US Champions Nationality Reforms: Fighting patriarchal laws that create stateless and paperless women and children refugees
Many women and children live in border refugee camps or urban ghettos stuck in the limbo of total statelessness.
The United States is working for reform of nationality laws that hurt women, says Maria Otero, the State Department’s under secretary for democracy and global affairs.
Nationality laws discriminate against women in at least 30 countries, Otero said at a Refugees International event October 25 at the U.S. Institute of Peace. These laws, she said, limit women’s ability to acquire, retain and transmit citizenship to their children.
“In many cases, nationality laws permit only the father to transmit citizenship to his child,” Otero said. “And in still other cases, nationality laws strip women of their citizenship upon marriage to a foreign spouse, or prohibit women’s foreign spouses from naturalization.”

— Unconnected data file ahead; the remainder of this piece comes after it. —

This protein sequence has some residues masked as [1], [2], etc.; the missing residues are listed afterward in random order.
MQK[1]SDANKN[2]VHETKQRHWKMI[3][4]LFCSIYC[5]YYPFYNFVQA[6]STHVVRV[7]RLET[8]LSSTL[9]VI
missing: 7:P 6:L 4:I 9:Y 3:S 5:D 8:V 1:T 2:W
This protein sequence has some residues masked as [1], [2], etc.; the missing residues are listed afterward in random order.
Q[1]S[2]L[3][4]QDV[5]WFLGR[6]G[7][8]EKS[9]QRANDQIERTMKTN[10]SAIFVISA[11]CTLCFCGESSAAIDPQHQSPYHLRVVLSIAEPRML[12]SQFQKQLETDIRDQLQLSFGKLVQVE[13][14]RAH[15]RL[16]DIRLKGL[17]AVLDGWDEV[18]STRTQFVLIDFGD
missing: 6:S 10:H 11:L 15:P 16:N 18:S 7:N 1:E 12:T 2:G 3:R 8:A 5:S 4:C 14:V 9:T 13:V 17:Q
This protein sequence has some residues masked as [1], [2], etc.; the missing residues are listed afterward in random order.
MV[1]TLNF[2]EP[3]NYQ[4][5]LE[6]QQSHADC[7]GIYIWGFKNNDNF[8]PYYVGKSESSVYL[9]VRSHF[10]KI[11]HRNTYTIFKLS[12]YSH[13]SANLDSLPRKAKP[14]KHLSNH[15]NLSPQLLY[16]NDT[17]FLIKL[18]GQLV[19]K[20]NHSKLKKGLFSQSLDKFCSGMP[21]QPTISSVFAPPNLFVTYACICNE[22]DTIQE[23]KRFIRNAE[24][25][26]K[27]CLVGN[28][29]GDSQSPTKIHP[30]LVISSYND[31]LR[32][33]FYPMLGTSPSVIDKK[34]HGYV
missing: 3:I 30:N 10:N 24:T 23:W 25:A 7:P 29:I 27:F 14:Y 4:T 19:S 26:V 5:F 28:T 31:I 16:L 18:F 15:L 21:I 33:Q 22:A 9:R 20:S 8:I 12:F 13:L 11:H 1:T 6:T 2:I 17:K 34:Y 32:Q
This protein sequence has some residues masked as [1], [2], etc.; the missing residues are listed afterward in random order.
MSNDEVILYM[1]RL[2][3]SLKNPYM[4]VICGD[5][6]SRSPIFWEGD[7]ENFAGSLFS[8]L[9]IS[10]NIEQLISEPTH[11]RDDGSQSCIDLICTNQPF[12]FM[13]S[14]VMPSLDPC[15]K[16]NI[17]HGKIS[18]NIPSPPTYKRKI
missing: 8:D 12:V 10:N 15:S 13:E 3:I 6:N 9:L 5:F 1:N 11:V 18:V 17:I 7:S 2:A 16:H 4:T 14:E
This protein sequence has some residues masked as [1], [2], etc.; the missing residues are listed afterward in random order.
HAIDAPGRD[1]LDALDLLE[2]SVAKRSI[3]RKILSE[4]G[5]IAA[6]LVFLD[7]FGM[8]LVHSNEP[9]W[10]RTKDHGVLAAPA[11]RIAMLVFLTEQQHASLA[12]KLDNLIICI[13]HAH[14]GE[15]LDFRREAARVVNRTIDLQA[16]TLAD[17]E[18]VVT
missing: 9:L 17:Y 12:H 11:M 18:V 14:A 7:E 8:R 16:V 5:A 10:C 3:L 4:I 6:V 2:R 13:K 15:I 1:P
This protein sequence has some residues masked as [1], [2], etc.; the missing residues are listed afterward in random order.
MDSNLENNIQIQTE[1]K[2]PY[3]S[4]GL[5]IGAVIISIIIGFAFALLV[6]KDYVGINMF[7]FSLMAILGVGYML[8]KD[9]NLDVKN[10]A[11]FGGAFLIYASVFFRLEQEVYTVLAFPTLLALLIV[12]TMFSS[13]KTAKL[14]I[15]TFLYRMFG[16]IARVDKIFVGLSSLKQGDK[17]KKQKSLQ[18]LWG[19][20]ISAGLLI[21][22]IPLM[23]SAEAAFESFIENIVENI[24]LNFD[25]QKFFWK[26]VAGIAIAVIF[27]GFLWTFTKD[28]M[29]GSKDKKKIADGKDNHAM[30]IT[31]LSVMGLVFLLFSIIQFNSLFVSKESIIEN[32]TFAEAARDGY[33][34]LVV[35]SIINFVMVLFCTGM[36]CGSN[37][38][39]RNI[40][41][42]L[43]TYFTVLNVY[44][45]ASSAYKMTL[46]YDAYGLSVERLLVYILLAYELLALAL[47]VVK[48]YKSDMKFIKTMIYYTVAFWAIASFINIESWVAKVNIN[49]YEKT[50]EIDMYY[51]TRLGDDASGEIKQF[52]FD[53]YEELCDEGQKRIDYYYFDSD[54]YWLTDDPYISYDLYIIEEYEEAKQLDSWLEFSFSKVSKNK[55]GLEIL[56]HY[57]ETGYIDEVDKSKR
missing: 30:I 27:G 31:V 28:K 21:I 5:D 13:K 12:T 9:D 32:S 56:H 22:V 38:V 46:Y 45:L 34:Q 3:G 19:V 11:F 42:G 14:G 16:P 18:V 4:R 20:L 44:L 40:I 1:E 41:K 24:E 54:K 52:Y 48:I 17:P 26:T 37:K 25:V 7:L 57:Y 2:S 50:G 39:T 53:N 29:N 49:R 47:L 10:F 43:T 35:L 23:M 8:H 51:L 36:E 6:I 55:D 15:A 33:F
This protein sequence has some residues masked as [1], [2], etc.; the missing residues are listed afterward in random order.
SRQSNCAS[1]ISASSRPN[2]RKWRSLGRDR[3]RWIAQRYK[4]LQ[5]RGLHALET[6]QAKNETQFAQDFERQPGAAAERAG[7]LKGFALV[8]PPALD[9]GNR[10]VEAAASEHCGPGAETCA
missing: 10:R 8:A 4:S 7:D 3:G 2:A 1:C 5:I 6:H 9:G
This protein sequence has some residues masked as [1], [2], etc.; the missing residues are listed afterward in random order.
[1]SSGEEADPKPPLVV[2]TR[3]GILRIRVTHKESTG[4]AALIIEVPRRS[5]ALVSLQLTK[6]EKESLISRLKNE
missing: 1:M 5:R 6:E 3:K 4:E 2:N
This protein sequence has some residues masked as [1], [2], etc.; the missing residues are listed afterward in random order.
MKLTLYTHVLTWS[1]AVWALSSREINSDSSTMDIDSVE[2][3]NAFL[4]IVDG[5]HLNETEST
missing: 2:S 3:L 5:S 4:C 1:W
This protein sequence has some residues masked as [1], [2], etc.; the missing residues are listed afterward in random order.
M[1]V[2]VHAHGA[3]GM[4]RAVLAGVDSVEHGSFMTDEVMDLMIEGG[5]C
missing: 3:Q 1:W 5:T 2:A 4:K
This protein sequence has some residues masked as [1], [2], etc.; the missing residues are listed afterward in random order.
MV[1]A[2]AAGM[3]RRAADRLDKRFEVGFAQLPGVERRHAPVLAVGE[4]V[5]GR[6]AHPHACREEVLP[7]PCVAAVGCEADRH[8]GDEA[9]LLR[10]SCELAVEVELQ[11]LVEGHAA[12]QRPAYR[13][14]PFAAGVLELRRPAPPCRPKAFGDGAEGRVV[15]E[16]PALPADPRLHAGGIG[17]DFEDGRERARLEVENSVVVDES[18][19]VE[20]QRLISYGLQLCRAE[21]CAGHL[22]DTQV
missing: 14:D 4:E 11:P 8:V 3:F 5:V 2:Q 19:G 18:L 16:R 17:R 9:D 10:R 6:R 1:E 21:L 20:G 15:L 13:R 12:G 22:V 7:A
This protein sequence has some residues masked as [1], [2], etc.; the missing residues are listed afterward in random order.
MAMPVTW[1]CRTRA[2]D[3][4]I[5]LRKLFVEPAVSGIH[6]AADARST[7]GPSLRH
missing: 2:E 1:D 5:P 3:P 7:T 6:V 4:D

The result is that hundreds of thousands of women are left without legal protection or a social safety net, she said.
“Stateless persons typically lack identity documentation and cannot register births, marriages or deaths. They often cannot work legally or travel freely. They cannot vote, open a bank account, or own property and they often lack access to health care and other public services,” Otero said.
Lack of citizenship contributes to cycles of poverty and vulnerability, Otero said. Without a birth registration or a citizenship document, children are barred from attending school. They may fall victim to abuse and exploitation, including gender-based violence, trafficking in persons and arbitrary arrest and detention.